What is so different about EM2?

06 - Jul - 2017
ICRC/Ashish Bhatia

The second Enable Makeathon began last week after launching the online crowdsourcing form and embarking on the on-ground research process for the identification of this year’s disability challenges under the themes of accessibility and employability. This second edition builds on the rich experience of the first Enable Makeathon, while simultaneously testing out new possibilities. While the event this year follows a similar process, one might wonder, what are the differences between the two events?

Although attracting significant attention from the public, and proven to be successful, the first Enable Makeathon was a continuous learning experience. The idea was raw, young but promising. The partners constantly navigating their way through the creation of a solid process for the massive event. Every phase had an element of improvisation alongside the concrete ideas and plans that were being developed. This year’s Enable Makeathon builds on this knowledge, while also testing new directions.

The planning for EM2 started earlier this year. The process is similar to that of the first one, and yet each phase is expected to take longer time to complete, allowing for a more thorough process. The crowdsourcing for challenges aims to reach a larger audience, and encompasses various methods, from online questionnaires to on- ground participatory research methods. The co-creation camp is expected to extend for 75 days giving more time for the development of business and market plans and for support with design and fabrication from companies and institutes. The refinement and prototyping phase will have 25 samples of prototypes that will be made by fast prototyping companies. The incubation space and agreements will be ready in place immediately after the demo day.

Then again, while each different aspect of EM2 is invigorating, the most thrilling part is the birth of a movement around the event. What started as a one-time event initiated by the International Committee of the Red Cross (ICRC) is now taking off as a movement led by volunteers from all walks of life, each contributing in their capacity to the success of the event. The EM movement is also attracting the attention of enthusiasts in the field of disability in several locations. Under the general guidance of the ICRC’s delegations in India and the UK, and together with the British Red Cross Society, a parallel Makeathon is planned in the UK this year. Discussions around budget, partners and communication plans are underway.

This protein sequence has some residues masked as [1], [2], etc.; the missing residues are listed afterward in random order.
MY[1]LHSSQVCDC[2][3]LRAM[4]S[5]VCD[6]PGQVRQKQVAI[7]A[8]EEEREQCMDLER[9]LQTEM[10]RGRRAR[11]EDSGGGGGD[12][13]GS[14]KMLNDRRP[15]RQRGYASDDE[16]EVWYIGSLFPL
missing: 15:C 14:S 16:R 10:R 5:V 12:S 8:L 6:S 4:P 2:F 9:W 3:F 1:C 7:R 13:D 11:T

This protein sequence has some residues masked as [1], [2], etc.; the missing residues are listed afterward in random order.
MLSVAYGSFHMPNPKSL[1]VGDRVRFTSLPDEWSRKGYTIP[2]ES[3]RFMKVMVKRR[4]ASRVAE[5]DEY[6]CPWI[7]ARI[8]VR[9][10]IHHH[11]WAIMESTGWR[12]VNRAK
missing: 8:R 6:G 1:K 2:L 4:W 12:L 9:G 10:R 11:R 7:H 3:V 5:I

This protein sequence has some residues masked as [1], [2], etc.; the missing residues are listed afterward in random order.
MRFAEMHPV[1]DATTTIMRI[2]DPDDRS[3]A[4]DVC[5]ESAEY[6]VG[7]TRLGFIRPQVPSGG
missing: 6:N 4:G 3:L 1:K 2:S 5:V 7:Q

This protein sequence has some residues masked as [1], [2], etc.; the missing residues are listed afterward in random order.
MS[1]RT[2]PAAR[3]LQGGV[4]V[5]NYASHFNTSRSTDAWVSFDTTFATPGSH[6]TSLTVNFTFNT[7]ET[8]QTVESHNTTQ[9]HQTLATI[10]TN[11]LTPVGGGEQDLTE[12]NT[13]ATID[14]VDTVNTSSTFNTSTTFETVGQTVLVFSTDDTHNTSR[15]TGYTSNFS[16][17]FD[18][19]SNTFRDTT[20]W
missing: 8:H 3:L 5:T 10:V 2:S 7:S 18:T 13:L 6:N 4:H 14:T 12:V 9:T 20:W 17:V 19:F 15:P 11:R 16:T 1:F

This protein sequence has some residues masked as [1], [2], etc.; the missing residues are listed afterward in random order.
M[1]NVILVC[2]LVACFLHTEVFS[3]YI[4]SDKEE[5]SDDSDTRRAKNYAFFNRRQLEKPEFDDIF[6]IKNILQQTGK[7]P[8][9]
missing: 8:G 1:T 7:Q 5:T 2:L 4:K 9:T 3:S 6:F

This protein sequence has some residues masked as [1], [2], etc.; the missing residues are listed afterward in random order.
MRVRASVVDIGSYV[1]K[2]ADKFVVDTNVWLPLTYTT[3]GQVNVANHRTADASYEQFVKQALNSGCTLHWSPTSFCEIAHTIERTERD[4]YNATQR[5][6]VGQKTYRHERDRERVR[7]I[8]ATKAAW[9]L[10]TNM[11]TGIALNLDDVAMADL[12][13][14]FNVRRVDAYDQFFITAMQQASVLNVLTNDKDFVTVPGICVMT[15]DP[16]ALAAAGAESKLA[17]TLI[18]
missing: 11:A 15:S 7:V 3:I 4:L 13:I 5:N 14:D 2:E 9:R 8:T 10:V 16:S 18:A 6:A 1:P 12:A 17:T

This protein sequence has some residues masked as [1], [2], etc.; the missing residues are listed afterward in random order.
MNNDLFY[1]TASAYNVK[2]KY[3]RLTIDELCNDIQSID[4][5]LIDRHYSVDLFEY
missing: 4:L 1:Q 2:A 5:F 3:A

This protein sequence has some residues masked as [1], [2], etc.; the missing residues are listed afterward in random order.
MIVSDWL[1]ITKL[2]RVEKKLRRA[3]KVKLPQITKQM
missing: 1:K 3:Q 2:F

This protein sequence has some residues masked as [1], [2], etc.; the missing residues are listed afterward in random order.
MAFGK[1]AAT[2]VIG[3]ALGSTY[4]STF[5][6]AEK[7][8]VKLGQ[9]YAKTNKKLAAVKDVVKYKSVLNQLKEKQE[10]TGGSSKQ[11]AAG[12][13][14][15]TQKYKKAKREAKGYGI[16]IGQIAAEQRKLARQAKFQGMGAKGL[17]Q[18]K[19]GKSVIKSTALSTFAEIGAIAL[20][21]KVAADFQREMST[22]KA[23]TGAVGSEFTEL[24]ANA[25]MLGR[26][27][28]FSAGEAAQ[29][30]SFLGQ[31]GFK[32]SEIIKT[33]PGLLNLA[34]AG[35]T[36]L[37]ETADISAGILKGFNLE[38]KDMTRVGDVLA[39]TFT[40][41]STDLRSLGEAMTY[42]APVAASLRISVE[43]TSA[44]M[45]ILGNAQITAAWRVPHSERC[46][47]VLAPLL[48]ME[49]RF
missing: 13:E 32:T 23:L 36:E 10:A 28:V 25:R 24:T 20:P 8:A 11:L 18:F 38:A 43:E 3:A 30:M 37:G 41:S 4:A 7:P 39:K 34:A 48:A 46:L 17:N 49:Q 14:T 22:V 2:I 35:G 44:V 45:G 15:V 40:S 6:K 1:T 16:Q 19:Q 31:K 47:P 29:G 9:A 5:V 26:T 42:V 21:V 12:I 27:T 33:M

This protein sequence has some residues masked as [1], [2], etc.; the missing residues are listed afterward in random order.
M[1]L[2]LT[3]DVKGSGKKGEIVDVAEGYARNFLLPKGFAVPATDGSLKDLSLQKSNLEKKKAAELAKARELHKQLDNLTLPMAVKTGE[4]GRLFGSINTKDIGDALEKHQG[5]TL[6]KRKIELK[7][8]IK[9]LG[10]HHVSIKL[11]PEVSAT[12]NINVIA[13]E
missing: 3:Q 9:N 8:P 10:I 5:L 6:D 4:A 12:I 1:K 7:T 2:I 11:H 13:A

The movement is novel in the sense that it is driven by and for persons with disabilities asserting their agency. It is an international network of organizations that work for a common process rather than a hierarchal one; and it is an apparatus characterized by its continuous readiness to innovate and build on existing knowledge.

The movement will bring together pioneers from various fields including business and marketing experts, innovators, entrepreneurs, students, NGOs, governments while ensuring persons with disabilities are leading the effort in each step of the process.

If you, too, would like to join this movement, please send us an e-mail.